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Defenders get a lesson in the art of leading

F.E. WARREN AIR FORCE BASE, Wyo., --

Dr. Jeffrey Smith, Thinkenomics president, held half-day courses in, “The Art of Leading Oneself “for security forces defenders here, March 6-9.   

 

Thinkenomics offers a unique approach to developing an organizational culture that begins with self-leadership.” The course demonstrates that leadership starts by first improving the personal leadership style used, which in return will increase the productivity of those being lead.

 

“The reason this course is important for Airmen is because you can’t give something to somebody else that you don’t already have,” Smith said. “The single most important thing to becoming an effective leader is we have to have the personal discipline to build the life worth living. If we can’t do that, we can’t be expected to lead other people.”

 

The course lasted for four days and was specifically geared toward reaching defenders in the 90th Security Forces Group.

 

“Defenders are such a rich, powerful requirement within our Air Force. If we get something right we have to get it right with them,” Smith said. “We need to grow, teach and make sure they fully understand the immense responsibility that they are given to wear that badge and beret.”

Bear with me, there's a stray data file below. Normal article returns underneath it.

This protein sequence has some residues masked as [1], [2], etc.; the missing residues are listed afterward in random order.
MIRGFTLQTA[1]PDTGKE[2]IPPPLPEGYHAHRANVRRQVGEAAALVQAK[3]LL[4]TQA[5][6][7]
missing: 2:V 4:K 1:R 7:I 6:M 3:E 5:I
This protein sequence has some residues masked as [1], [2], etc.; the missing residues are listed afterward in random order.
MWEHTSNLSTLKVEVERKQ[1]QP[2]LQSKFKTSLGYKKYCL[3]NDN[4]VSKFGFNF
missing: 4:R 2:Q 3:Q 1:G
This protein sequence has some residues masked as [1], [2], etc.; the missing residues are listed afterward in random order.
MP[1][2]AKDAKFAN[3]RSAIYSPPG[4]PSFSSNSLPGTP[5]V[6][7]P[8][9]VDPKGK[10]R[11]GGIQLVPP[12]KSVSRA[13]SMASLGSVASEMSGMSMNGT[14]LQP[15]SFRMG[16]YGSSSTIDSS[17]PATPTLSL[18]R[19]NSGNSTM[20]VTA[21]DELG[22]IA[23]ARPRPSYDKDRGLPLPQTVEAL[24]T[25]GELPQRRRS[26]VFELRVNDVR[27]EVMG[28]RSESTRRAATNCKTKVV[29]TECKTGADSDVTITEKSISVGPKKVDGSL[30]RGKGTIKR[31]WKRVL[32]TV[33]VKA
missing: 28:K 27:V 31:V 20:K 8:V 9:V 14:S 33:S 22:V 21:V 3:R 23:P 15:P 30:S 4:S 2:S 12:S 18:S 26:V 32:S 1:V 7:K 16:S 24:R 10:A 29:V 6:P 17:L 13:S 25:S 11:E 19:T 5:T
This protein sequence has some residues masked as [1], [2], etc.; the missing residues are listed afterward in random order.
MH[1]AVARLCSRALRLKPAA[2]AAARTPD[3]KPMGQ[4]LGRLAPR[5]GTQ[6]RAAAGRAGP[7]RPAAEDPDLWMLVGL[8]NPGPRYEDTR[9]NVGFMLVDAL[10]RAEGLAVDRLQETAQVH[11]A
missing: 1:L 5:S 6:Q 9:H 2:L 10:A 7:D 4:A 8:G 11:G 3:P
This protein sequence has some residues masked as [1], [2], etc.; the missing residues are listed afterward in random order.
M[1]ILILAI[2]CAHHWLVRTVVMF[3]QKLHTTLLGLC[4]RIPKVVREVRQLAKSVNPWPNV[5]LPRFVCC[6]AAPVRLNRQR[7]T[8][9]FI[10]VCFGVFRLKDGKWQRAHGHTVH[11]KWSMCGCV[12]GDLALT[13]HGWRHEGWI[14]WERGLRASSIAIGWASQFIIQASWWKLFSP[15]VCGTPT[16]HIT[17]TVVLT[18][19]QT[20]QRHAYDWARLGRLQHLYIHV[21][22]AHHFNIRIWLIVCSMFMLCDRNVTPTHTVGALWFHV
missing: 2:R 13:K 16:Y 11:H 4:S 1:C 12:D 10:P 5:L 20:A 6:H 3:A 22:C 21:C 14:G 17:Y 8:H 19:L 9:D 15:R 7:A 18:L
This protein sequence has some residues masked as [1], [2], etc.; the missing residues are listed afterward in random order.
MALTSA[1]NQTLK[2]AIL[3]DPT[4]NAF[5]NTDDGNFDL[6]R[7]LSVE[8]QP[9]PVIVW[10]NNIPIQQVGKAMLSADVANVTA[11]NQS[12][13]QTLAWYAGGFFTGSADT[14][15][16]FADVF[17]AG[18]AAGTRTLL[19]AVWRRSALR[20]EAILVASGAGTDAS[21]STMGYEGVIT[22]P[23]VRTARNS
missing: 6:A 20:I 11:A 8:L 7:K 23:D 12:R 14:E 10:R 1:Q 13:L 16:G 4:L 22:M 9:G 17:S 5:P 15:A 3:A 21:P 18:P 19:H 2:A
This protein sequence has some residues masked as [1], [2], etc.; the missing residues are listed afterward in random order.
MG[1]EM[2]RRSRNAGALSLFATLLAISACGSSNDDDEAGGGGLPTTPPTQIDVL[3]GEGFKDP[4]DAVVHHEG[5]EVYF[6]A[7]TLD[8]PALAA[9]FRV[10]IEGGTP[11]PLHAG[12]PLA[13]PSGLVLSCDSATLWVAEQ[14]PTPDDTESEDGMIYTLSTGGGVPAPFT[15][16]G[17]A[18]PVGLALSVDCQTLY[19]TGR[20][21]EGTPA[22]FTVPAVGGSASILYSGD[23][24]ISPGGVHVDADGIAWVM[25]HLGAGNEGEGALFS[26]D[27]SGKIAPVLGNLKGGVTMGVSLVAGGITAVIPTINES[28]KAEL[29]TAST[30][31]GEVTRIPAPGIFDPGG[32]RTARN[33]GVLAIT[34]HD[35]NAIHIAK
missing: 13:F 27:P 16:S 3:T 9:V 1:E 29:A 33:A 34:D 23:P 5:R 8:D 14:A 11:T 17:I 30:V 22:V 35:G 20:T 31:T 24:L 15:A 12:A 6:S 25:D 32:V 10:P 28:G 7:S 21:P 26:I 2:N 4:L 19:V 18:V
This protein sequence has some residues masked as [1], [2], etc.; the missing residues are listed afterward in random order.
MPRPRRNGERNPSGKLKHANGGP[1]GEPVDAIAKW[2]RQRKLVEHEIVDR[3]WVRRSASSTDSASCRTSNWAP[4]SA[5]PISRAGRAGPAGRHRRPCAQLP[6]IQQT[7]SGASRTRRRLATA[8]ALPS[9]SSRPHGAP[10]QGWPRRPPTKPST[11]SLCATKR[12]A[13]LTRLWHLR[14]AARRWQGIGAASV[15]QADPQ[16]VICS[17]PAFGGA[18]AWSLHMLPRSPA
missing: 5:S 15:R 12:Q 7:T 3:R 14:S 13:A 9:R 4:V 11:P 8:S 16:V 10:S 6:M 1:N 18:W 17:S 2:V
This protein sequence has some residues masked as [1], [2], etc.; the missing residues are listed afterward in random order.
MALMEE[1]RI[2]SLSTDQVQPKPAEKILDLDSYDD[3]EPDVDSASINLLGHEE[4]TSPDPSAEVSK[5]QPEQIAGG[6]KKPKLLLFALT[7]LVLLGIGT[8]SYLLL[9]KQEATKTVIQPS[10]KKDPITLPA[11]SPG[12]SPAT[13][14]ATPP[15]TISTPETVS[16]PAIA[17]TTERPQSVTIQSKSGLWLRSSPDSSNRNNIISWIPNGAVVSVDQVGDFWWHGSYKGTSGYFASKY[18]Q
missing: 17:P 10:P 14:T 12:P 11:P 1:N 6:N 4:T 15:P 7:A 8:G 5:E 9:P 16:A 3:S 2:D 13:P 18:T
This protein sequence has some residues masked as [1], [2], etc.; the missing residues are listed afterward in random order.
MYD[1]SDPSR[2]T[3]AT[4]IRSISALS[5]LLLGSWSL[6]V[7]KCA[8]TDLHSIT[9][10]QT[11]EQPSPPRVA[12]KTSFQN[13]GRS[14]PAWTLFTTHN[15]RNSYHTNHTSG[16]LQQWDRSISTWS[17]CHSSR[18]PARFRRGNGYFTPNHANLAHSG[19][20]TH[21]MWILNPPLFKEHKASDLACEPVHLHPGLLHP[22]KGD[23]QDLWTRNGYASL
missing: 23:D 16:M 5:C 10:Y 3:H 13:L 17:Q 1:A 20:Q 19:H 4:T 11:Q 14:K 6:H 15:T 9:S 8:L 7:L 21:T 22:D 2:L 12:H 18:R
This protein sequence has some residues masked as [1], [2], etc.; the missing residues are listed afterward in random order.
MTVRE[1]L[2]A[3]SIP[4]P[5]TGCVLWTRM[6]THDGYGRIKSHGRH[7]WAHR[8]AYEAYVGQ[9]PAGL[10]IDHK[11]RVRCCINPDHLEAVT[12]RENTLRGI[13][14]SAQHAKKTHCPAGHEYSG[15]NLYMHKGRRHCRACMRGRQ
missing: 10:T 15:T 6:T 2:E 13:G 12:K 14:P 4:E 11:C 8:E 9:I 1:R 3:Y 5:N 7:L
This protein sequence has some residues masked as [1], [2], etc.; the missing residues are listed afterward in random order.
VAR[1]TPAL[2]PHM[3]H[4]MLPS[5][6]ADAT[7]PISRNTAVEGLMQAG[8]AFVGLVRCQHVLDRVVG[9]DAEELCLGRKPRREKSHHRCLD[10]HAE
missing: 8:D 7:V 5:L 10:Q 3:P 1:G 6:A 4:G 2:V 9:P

The topics discussed included bias, entrenched thinking, consequence of power, the importance of being trustworthy, commitment and loyalty.

 

“There was a lot of talk about relationships, emotion and intelligence and how those play into you as a leader” said Capt. Timothy Marriner, 790th Missile Security Forces Squadron tactical response force officer in charge. “We discussed that by getting to know yourself as a leader and improving your faults to a point where your team is better as a result.”

 

Marriner added his thoughts about why having courses such as this are important in improving today’s leaders in the ICBM force.

 

“It’s critically important because our mission is a no-fail mission,” said Marriner. “We have a ton of Airmen that we supervise and that can be tricky because every Airman is unique. We need to know how to adapt leadership styles and communicate effectively as leaders.”

 

Smith, a retired Air Force colonel, uses his experiences and ideas to spread his leadership messages to military instillations and other organizations.

 

“This whole week was designed around creating a culture that is positive, that allows our Airmen defenders to grow and to develop,” Smith said.